It’s a myth that apprenticeship training is really expensive. The apprenticeship training programme is funded in one of two ways:

  • For large companies with a total wage bill of over £3 million, you will already pay into the apprenticeship levy, to which the government adds 10%. Any apprenticeships training costs will be paid from your levy fund. We can support you to access and allocate this funding.
  • Smaller organisations <(with a wage bill under £3 million) don’t pay into the apprenticeship levy. You’ll pay a 5% contribution for training costs, and the remaining 95% is picked up by the government.

Each apprenticeship is priced differently. These prices are set by the government to reflect the costs for Tiro to deliver the training and ensure employers get maximum value for money.

It pays to pay well.

On top of these training costs, all employers pay their apprentices’ wages. As you’d expect, if you offer a competitive wage you are more likely to attract and retain a high quality workforce.

When it comes to setting an apprentice wage, the Tiro team are happy to guide you. The apprentice minimum wage is set by the government and adjusted each year. After one year if a learner is 19 + you’ll need to ensure you’re paying national minimum wage, not the apprenticeship minimum wage. Also consider the previous qualifications, work experience and life experience you are looking for, as well as your location, industry sector, and the role itself.

Some employers can access incentives and funding towards your apprentice’s wages. Tiro can help you to understand what grants are currently available for your business. Or read the latest government guidance.

How much do we need to pay apprentices?

When it comes to setting your apprentices wages, the Tiro team are happy to guide you.

The apprentice minimum wage is set by the government and adjusted each year. But as you’d expect, if you offer a competitive wage you’re most likely to attract and retain a high quality workforce.

Do I get a choice in who we take on as an apprentices at our organisation?

Yes – just as you do with any employee you take on. If you have candidates in mind, we’ll ask to arrange a discovery call to ensure the candidates meet the requirements for the apprenticeship training. Tiro also provides a recruitment service – through this, we advertise roles, select and pre-screen candidates, and provide you with a short-list of candidates to interview and offer!

Do candidates need any qualifications before they can become an apprentice?

There are no formal academic requirements in order to be accepted on to an apprenticeship – in our experience candidates with the right behaviours and motivation to suit your business make the best apprentices and the apprenticeship a resounding success. If an apprentice does not have a 4/C or higher in GCSE Math and English they’ll be required to complete Functional Skills qualifications alongside their apprenticeship, which we provide.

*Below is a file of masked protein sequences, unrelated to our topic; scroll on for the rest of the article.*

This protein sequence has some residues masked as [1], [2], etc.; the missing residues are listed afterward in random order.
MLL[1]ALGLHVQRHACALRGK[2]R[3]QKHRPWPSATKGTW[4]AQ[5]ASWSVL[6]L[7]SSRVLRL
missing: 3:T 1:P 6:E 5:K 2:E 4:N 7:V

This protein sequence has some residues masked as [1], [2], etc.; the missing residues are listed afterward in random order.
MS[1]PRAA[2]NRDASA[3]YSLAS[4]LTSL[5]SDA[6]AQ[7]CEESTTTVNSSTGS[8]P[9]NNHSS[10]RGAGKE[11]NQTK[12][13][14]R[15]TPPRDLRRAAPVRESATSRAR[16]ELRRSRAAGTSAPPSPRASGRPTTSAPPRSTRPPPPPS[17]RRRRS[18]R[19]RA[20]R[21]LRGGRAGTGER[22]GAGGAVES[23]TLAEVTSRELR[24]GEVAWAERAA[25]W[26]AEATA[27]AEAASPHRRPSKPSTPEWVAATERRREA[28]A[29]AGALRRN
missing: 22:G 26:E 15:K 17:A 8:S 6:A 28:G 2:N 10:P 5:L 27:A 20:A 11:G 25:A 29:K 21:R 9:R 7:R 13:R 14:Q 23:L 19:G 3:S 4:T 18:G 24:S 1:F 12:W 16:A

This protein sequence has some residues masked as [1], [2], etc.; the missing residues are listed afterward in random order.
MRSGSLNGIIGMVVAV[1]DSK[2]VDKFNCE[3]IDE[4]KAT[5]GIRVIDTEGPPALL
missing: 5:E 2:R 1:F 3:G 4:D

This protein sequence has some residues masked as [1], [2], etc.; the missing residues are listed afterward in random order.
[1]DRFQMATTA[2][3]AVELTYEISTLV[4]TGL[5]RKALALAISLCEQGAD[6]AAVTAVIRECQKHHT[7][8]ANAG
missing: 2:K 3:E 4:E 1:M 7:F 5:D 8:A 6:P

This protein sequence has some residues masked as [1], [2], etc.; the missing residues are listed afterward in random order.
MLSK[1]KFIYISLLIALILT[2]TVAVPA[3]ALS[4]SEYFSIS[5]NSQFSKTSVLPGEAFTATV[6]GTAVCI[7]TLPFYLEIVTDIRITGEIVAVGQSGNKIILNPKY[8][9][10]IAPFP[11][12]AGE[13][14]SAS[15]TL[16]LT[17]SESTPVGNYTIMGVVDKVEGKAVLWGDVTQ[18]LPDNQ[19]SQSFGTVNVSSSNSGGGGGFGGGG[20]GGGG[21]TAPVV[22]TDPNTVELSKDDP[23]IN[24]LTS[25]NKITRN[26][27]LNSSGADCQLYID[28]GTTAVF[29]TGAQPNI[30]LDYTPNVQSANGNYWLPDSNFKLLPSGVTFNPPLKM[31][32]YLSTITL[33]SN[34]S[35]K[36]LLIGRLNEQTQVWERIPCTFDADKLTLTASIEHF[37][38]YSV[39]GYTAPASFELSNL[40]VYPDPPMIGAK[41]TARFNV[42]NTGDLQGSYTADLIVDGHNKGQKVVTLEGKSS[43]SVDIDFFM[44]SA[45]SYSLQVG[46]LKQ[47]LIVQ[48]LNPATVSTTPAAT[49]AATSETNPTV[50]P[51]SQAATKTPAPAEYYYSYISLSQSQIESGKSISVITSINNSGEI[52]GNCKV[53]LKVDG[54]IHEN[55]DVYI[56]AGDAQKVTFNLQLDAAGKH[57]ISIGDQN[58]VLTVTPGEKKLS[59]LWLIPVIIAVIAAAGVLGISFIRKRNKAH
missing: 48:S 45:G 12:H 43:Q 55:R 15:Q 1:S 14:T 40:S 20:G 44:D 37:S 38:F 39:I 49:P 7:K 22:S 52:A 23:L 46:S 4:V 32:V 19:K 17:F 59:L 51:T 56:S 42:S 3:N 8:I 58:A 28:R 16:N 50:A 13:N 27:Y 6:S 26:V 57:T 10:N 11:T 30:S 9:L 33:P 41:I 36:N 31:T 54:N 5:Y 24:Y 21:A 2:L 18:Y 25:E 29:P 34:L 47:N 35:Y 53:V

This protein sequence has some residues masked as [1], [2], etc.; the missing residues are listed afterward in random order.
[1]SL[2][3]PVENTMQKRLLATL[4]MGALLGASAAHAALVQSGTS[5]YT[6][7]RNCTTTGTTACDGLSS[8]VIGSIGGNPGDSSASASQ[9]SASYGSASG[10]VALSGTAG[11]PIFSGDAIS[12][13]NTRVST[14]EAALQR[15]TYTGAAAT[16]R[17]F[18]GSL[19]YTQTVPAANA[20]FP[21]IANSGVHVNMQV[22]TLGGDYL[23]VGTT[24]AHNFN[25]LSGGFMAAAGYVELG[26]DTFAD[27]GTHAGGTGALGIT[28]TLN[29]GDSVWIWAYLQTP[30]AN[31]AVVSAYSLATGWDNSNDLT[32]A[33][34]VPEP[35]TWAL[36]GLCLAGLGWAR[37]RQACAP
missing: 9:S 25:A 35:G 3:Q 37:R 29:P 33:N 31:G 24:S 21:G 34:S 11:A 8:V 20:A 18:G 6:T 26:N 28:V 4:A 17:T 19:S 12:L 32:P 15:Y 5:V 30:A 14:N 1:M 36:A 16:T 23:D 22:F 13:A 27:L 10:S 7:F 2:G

What is the procedure for ‘signing up’ apprentices?

Once you’ve offered to your new apprentices, you’ll need to start your normal new starter procedures and paperwork (i.e. contract of employment, pre-employment checks etc…).

We’ll then pick up the enrolment process, part of this involves a meeting between the apprentice, the workplace mentor, and the tutor. The purpose of the meeting is to officially enrol the apprentice onto their programme, outline the apprenticeship agreement, schedule tutor meetings, and complete necessary paperwork. This meeting can last up to two hours, and requires the attendance of the apprentice’s mentor, as well as someone within the organisation who can sign HR paperwork.

How long do apprenticeships last?

Apprenticeships vary in length depending on the programme. The minimum length is 12 months. Information Communications Technician programmes last for a minimum of 15 months, and Level 3 Laboratory Technician Standards for a minimum of 21 months. Our degree level programmes are 4 years.

What happens when an apprenticeship ends?

When your apprentices finish their apprenticeship training programme, you may choose to progress your apprentices on to a higher level, or take on the apprentices as regular employees. If you decide not to keep your apprentices, you’ll need to provide some support in helping them to find future employment. This could be in the form of career advice, an exit interview, or support in searching for further employment or education.

You needn’t worry that once you’ve invested in your apprentice, they’ll just take their new skills elsewhere. The vast majority of apprentices are delighted to stay on with their employer once their apprenticeship is complete.

That’s certainly the way we like it here at Tiro, and we support employers and apprentices to decide on the right next steps for everyone.

Employers who treat their apprentices well tend to reap the rewards for years to come, as apprentices build on what they’ve learned. It’s also not uncommon for an apprentice to complete a programme and then embark on another apprenticeship at a higher level qualification.

Plenty more fish in the sea.

Of course, there’s no obligation to keep anyone past their initial programme, and some apprentices do prefer to move around. All that means is there’s a growing pool of qualified, experienced people who have been nurtured by other fantastic employers like you.

What happens if things don’t work out with an apprentice?

We endeavour to ensure apprentices receive a high standard of support both from employers and Tiro tutors. In cases where apprentices are struggling, we feel it is important to ensure that adequate support is provided from all sides, in order to allow for improvements in performance. Ultimately, apprentices are employees of an organisation, and are subject to the usual policies of the workplace. This means that in rare cases where standards and expectations are not met, as the employer, you may pursue the regular disciplinary procedures of the workplace, including ending employment where necessary.

With Tiro’s help, we hired our first ever cohort of apprentice materials technicians. They also upskilled existing staff using nationally recognised NVQs. And they trained our existing staff to mentor the apprentices, which has been really energising for the whole team.

There are remarkable apprentices out there just waiting to be found…